SF’s Piers 30-32 could collapse within decade without $87 million investment 

click to enlarge Piers 30-32 — the former proposed site of a Warriors area, waterfront condos and George Lucas’ art museum — could disappear into San Francisco Bay in 10 years if The City doesn’t repair the dilapidated venue. That would cost at least $44 million. - MIKE KOOZMIN/THE S.F. EXAMINER
  • mike koozmin/the s.f. examiner
  • Piers 30-32 — the former proposed site of a Warriors area, waterfront condos and George Lucas’ art museum — could disappear into San Francisco Bay in 10 years if The City doesn’t repair the dilapidated venue. That would cost at least $44 million.

No waterfront hotel or condominiums, no Warriors, no art collection.

And unless as much as $87 million is spent to keep Piers 30-32 from falling into San Francisco Bay, within 10 years there could be nothing there -- not even the current parking lot.

Instead of a prime opportunity, Piers 30-32 -- the empty 13 acres along San Francisco's waterfront in a city bled dry of development parcel opportunities -- are becoming the Port of San Francisco's albatross.

Under Mayor Ed Lee, The City has made offers of piers and nearby land to Oracle CEO Larry Ellison for hotels and condominiums, to the Warriors for their planned 18,000-seat arena, and finally to "Star Wars" creator George Lucas if he would build his cultural museum in San Francisco.

All those projects were eventually scuttled, leaving the Port with a parking lot that could collapse within the next decade unless a significant investment is made to keep it afloat.

With the piers first built in 1912, a century of ocean spray and tides -- plus decades of deferred maintenance -- mean the piers need $44 million just to repair the rotten wooden pilings and rusted steel support beams, according to a recent Port estimate.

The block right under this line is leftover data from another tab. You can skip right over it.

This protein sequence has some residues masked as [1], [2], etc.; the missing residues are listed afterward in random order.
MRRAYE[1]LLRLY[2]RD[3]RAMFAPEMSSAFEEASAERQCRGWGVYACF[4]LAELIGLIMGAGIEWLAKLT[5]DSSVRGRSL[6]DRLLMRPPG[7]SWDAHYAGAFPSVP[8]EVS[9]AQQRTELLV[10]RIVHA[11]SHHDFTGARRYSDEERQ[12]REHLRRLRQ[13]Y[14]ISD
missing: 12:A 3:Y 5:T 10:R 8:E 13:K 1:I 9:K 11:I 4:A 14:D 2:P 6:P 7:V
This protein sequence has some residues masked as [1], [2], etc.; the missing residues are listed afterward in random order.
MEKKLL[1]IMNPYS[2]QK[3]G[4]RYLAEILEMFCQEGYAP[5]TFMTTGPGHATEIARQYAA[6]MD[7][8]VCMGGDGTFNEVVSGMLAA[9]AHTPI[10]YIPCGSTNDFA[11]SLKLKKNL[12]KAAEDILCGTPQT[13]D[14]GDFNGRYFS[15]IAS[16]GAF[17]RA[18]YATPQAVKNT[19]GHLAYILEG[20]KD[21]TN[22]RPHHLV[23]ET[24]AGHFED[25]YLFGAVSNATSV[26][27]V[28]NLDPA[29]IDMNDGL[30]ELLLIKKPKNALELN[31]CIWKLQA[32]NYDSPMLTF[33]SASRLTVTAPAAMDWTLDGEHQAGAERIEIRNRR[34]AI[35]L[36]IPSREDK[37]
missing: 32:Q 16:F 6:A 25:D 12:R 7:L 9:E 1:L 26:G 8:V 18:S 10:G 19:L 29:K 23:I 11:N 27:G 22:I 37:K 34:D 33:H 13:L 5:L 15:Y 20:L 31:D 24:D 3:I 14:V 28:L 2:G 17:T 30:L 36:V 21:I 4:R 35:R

The piers can only host parking or temporary events of less than six months in duration without triggering a seismic retrofit. Making the piers shipshape during an earthquake will cost another $43 million, said Eunejune Kim, the Port's chief harbor engineer.

The Port estimates that the piers -- which served as space for warehouses and unloading cargo vessels during the Port's heyday -- will last as-is no more than 10 years, during which time "random points" could begin failing, according to an Aug. 7 memo.

That's well beyond the piers' estimated lifespan of 50 years. But even a minor earthquake could speed their doom.

"The Piers may also suffer serious damage during a moderate to major seismic event," the memo reads. "Port Engineering staff cannot provide any assurances that any or all of Piers 30-32 will survive such a seismic event."

Last year, the Port sunk $1.9 million into the piers for minimal repairs to allow the America's Cup teams challenging Oracle Team USA to use the space as a staging area.

Even if the piers are rescued from sinking into the Bay, rising waters may eventually catch up to them.

Sinking $44 million into the piers would extend their life by another 50 years, according to the memo, by which point the area is "expected to suffer frequent flooding," according to the memo.

It's not clear what purpose a rehabbed pier would serve. Various options floated for Piers 30-32 have included a sports field, a public park, or space for Teatro ZinZanni or Cirque du Soleil.

Most of those uses would require the seismic retrofit.

That's something for which the Port cannot currently pay, Port spokeswoman Renee Dunn Martin said Monday.

The Port is "taking a look at the various options," she said. "It'll all depend on the numbers."

About The Author

Chris Roberts

Chris Roberts

Bio:
Chris Roberts has worked as a reporter in San Francisco since 2008, with an emphasis on city governance and politics, The City’s neighborhoods, race, poverty and the drug war.
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